The Health Services Research Unit is core funded by the Chief Scientist Office of the Scottish Government Health Directorates. Views expressed are those of the authors and do not necessarily reflect the view of the Chief Scientist Office or the funders.
Contributors: JAC and PM formulated the IDEAL series to which this paper belongs. PM wrote the first draft of this paper and MKD, JAC, CH, and DGA all commented on the draft. All authors approved the final version, and PM is the guarantor. The papers were informed by discussions during the IDEAL group in December 2010.
IDEAL workshop participants (December 2010): Doug Altman, Jeff Aronson, David Beard, Jane Blazeby, Bruce Campbell, Andrew Carr, Tammy Clifford, Jonathan Cook, Pierre Dagenais, Philipp Dahm, Peter Davidson, Hugh Davies, Markus K Diener, Jonothan Earnshaw, Patrick Ergina, Shamiram Feinglass, Trish Groves, Sion Glyn-Jones, Muir Gray, Alison Halliday, Judith Hargreaves, Carl Heneghan, Jo Carol Hiatt, Sean Kehoe, Nicola Lennard, Georgios Lyratzopoulos, Guy Maddern, Danica Marinac-Dabic, Peter McCulloch, Jon Nicholl, Markus Ott, Art Sedrakyan, Dan Schaber, Frank Schuller, Bill Summerskill.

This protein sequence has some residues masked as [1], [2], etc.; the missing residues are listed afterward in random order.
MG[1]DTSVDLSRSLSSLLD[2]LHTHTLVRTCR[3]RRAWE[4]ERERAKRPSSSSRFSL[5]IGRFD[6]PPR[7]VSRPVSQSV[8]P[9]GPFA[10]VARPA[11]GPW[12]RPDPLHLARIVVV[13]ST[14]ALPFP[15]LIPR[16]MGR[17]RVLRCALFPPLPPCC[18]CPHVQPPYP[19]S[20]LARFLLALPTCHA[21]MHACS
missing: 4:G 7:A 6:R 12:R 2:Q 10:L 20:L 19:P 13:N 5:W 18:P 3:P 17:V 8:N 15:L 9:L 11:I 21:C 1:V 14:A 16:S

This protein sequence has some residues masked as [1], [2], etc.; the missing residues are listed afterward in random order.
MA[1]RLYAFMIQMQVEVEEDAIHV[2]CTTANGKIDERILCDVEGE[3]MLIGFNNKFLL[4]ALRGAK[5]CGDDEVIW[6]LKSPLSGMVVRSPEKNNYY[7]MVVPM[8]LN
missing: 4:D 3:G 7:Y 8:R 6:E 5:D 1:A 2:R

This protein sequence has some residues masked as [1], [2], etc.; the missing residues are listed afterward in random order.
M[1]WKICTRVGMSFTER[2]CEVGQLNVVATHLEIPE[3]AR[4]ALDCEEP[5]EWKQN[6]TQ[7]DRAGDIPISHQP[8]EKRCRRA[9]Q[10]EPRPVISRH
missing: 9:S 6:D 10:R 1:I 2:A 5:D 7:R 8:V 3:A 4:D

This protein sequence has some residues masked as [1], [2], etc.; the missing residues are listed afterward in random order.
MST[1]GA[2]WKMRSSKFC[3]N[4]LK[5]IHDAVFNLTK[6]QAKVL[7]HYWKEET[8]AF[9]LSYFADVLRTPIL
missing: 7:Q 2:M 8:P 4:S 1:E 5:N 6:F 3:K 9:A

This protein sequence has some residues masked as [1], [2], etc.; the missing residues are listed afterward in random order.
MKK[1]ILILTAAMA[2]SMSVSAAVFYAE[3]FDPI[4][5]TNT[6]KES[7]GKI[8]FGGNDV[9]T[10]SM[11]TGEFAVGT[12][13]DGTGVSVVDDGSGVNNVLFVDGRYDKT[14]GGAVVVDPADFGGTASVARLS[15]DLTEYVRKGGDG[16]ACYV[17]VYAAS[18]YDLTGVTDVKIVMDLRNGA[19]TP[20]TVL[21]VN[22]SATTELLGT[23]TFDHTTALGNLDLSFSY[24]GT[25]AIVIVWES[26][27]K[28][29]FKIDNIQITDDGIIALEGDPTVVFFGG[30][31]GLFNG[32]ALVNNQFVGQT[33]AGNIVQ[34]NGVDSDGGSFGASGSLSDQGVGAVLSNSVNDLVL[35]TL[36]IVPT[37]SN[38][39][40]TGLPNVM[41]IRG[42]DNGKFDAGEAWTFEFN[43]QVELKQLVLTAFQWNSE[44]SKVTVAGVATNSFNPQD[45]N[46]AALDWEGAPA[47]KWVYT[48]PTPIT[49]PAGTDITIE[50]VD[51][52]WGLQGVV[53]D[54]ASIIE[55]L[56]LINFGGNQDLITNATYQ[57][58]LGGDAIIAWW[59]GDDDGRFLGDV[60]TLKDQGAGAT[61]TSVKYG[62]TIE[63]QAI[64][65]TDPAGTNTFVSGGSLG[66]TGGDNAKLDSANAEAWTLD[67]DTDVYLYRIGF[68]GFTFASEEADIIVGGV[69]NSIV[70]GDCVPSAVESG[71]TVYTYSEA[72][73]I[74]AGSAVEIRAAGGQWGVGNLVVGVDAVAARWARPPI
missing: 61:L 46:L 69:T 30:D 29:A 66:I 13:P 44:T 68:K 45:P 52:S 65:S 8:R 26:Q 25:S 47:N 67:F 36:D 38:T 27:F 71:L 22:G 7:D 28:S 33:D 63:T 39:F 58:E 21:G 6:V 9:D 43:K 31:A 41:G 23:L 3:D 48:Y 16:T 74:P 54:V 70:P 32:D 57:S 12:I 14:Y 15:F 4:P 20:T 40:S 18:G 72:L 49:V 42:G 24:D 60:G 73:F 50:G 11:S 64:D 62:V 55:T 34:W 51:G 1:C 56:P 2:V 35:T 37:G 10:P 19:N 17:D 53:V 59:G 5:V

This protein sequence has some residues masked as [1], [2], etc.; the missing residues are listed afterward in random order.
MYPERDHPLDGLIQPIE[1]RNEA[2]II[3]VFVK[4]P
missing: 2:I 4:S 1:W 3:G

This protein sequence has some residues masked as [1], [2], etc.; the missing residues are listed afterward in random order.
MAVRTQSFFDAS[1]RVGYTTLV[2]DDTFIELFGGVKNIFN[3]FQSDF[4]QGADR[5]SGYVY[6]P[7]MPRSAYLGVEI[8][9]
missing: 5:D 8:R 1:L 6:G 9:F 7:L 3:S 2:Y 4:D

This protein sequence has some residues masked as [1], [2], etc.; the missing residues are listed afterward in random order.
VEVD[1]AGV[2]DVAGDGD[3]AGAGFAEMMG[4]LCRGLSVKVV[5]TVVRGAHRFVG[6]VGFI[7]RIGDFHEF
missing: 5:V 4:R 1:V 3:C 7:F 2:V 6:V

Funding: The IDEAL group meeting in December 2010 was funded by the National Institute for Health Research’s Health Technology Assessment programme, Johnson & Johnson, Medtronic, and Zimmer (all unrestricted grants). JAC holds a Medical Research Council Methodology Fellowship (G1002292).
Competing interests: All authors have completed the ICMJE uniform disclosure form at www.icmje.org/coi_disclosure.pdf and declare: PM received financial support from the National Institute for Health Research’s Health Technology Assessment programme, Johnson & Johnson, Medtronic, and Zimmer for the IDEAL collaboration and for a workshop; PM and JC received support for travel to the US from the FDA to attend a seminar on IDEAL; no other financial relationships with any organisations that might have an interest in the submitted work in the previous three years; no other relationships or activities that could appear to have influenced the submitted work.
Peer review and provenance: Not commissioned; externally peer reviewed.
Cite this as: BMJ 2013;346:f3012